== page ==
Essentially all brain lymphomas, as well as many peripheral lymphomas, in AIDS patients carry the Epstein- Barr virus (EBV) genome. We hypothesize that therapeutic approaches which specifically target EBV-infected cells for destruction will be useful in treating AIDS-related lymphomas. We recently showed that expression of the cellular transcription factor, XBP-1, with agents that inhibit type II HDACs is sufficient to induce lytic EBV gene transcription. We find that XBP-1 activates the two viral immediate-early (IE) promoters, while type II HDACs directly inhibit BZLF1 transcriptional function. We propose to build upon these discoveries to identify more effective methods for inducing lytic EBV infection in tumor cells with minimal toxicity to normal cells. We have also discovered that very low level lytic EBV gene expression unexpectedly enhances the ability of early-passage lymphoblastoid cell lines to form lymphoproliferative disease in immunodeficient SCID mice, and we showed that this effect is mediated (at least in part) through release of the B-cell growth factor, IL-6.
In Aim 1, we will examine how XBP-1 and different HDACs modulate the level of lytic EBV gene expression, and determine if XBP-1 inducing agents can improve lytic induction strategies.
In Aim 2, we will determine whether lytic EBV infection enhances, or inhibits, the development of EBV-induced lymphomas in the context of a reconstituted human immune system.
In Aim 3, we will determine if T cells directed against lytic viral antigens can enhance the effectiveness of lytic induction therapies, and examine which lytic induction strategies are most effective/least toxic for inhibiting peritoneal lymphomas in SCID mice. Our proposed studies may lead to novel, EBV-based strategies for treating AIDS-related lymphomas.

Public Health Relevance

Epstein-Barr virus is an important cause of AIDS-related lymphomas, as well as other types of malignancies. The proposed research will examine how Epstein-Barr virus can be converted from a latent to active form in tumor cells, and whether drugs that can activate the lytic form of virus can be used to treat EBV-positive tumors.

Agency
National Institute of Health (NIH)
Institute
National Cancer Institute (NCI)
Type
Research Project (R01)
Project #
5R01CA066519-17
Application #
8010201
Study Section
AIDS-associated Opportunistic Infections and Cancer Study Section (AOIC)
Program Officer
Liddell Huppi, Rebecca
Project Start
1995-02-13
Project End
2012-12-31
Budget Start
2011-01-01
Budget End
2011-12-31
Support Year
17
Fiscal Year
2011
Total Cost
$261,710
Indirect Cost
Name
University of Wisconsin Madison
Department
Internal Medicine/Medicine
Type
Schools of Medicine
DUNS #
161202122
City
Madison
State
WI
Country
United States
Zip Code
53715
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Wille, Coral K; Nawandar, Dhananjay M; Panfil, Amanda R et al. (2013) Viral genome methylation differentially affects the ability of BZLF1 versus BRLF1 to activate Epstein-Barr virus lytic gene expression and viral replication. J Virol 87:935-50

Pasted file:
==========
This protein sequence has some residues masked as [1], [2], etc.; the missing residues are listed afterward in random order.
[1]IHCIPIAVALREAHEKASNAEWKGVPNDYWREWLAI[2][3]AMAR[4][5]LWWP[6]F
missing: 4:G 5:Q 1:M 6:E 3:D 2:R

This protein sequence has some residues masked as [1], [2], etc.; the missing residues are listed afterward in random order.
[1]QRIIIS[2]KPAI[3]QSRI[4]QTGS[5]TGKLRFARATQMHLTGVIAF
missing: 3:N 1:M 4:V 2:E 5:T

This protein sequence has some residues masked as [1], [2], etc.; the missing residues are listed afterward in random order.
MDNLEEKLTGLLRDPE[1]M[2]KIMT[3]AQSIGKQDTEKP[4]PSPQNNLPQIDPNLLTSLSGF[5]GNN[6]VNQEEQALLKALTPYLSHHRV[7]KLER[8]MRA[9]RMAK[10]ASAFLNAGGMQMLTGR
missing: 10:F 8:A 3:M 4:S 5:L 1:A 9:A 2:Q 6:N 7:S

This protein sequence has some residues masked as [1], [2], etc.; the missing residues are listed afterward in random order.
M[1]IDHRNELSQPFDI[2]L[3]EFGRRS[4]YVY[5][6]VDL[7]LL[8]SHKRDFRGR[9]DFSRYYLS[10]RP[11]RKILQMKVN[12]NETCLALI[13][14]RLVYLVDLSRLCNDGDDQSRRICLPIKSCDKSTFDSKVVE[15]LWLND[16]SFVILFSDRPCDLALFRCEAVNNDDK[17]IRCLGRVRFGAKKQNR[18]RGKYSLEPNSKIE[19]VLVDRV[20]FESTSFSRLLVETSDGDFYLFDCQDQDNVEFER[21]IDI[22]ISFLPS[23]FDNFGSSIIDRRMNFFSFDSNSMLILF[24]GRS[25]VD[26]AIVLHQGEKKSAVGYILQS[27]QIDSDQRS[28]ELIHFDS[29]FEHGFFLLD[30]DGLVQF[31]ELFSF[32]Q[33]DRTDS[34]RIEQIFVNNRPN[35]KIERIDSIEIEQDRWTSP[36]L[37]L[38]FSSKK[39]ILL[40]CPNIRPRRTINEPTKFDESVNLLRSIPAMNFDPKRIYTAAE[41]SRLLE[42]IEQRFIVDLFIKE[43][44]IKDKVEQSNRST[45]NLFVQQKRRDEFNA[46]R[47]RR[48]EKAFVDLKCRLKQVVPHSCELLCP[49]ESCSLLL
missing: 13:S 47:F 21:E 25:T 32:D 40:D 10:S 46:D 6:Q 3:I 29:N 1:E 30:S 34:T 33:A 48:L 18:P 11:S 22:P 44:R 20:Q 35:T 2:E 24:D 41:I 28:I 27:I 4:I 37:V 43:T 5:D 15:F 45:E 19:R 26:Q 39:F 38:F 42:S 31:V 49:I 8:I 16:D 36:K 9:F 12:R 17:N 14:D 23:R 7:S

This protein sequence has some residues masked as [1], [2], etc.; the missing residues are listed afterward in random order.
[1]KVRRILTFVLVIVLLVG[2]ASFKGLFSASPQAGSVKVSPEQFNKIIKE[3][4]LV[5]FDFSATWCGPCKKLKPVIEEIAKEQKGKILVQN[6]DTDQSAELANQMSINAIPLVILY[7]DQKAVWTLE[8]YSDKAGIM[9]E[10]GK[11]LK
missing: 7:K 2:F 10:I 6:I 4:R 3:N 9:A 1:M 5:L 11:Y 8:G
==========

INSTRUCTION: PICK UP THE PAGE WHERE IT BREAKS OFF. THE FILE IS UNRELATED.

Raver, Ryan M; Panfil, Amanda R; Hagemeier, Stacy R et al. (2013) The B-cell-specific transcription factor and master regulator Pax5 promotes Epstein-Barr virus latency by negatively regulating the viral immediate early protein BZLF1. J Virol 87:8053-63
Robinson, Amanda R; Kwek, Swee Sen; Kenney, Shannon C (2012) The B-cell specific transcription factor, Oct-2, promotes Epstein-Barr virus latency by inhibiting the viral immediate-early protein, BZLF1. PLoS Pathog 8:e1002516
Ma, Shi-Dong; Yu, Xianming; Mertz, Janet E et al. (2012) An Epstein-Barr Virus (EBV) mutant with enhanced BZLF1 expression causes lymphomas with abortive lytic EBV infection in a humanized mouse model. J Virol 86:7976-87
Hagemeier, Stacy R; Barlow, Elizabeth A; Meng, Qiao et al. (2012) The cellular ataxia telangiectasia-mutated kinase promotes epstein-barr virus lytic reactivation in response to multiple different types of lytic reactivation-inducing stimuli. J Virol 86:13360-70
Robinson, Amanda R; Kwek, Swee Sen; Hagemeier, Stacy R et al. (2011) Cellular transcription factor Oct-1 interacts with the Epstein-Barr virus BRLF1 protein to promote disruption of viral latency. J Virol 85:8940-53
Ma, Shi-Dong; Hegde, Subramanya; Young, Ken H et al. (2011) A new model of Epstein-Barr virus infection reveals an important role for early lytic viral protein expression in the development of lymphomas. J Virol 85:165-77
Hagemeier, Stacy R; Barlow, Elizabeth A; Kleman, Ariel A et al. (2011) The Epstein-Barr virus BRRF1 protein, Na, induces lytic infection in a TRAF2- and p53-dependent manner. J Virol 85:4318-29
Shaffer, Donald R; Savoldo, Barbara; Yi, Zhongzhen et al. (2011) T cells redirected against CD70 for the immunotherapy of CD70-positive malignancies. Blood 117:4304-14

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